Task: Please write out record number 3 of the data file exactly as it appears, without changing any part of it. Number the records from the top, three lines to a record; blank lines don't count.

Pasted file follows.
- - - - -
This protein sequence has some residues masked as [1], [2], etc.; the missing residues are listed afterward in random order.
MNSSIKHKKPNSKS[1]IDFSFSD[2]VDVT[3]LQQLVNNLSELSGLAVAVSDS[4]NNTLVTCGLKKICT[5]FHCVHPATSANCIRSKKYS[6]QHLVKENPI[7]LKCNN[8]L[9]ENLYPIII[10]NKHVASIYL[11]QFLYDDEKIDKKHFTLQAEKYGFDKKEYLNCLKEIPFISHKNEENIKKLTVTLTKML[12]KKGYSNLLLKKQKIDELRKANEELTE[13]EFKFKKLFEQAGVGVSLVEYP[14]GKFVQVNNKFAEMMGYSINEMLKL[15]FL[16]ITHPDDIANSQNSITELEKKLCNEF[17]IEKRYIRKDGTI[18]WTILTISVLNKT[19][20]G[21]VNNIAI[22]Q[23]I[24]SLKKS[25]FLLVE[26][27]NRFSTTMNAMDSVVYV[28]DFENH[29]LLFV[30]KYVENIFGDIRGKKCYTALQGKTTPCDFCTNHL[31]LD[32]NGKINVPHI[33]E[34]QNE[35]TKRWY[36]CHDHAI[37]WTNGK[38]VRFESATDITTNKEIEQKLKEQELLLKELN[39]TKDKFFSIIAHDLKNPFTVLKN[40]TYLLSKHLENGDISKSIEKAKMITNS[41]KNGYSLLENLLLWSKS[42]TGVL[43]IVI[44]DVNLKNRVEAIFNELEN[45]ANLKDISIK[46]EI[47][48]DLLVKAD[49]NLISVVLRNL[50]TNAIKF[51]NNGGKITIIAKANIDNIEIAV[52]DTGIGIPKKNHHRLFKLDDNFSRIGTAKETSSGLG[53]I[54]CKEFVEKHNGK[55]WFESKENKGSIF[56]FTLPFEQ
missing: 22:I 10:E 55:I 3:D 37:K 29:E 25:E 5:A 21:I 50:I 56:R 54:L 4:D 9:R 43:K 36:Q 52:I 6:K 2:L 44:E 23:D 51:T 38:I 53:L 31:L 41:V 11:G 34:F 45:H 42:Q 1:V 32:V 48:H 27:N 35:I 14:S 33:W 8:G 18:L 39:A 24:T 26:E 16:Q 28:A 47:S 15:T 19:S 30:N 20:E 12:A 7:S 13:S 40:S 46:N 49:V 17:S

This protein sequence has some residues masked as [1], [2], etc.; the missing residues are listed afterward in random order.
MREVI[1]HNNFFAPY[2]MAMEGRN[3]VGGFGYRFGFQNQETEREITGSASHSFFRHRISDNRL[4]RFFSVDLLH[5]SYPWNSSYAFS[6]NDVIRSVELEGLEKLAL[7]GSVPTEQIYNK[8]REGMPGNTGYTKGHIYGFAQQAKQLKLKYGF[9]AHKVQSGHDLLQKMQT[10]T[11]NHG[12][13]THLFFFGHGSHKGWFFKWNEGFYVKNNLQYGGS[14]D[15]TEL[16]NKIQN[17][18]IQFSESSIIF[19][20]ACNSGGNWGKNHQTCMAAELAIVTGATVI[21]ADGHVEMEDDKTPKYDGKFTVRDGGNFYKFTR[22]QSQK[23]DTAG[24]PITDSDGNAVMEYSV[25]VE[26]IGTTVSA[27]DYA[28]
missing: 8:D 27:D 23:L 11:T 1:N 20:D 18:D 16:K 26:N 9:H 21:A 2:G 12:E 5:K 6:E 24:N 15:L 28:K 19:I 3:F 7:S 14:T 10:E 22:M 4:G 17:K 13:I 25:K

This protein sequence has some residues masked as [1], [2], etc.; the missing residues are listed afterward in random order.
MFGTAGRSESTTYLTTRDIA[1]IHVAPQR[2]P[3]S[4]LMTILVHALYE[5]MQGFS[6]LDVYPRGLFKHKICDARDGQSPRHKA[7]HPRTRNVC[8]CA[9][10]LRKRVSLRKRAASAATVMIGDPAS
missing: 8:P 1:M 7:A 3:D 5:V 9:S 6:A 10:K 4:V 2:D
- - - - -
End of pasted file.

This protein sequence has some residues masked as [1], [2], etc.; the missing residues are listed afterward in random order.
MFGTAGRSESTTYLTTRDIA[1]IHVAPQR[2]P[3]S[4]LMTILVHALYE[5]MQGFS[6]LDVYPRGLFKHKICDARDGQSPRHKA[7]HPRTRNVC[8]CA[9][10]LRKRVSLRKRAASAATVMIGDPAS
missing: 8:P 1:M 7:A 3:D 5:V 9:S 6:A 10:K 4:V 2:D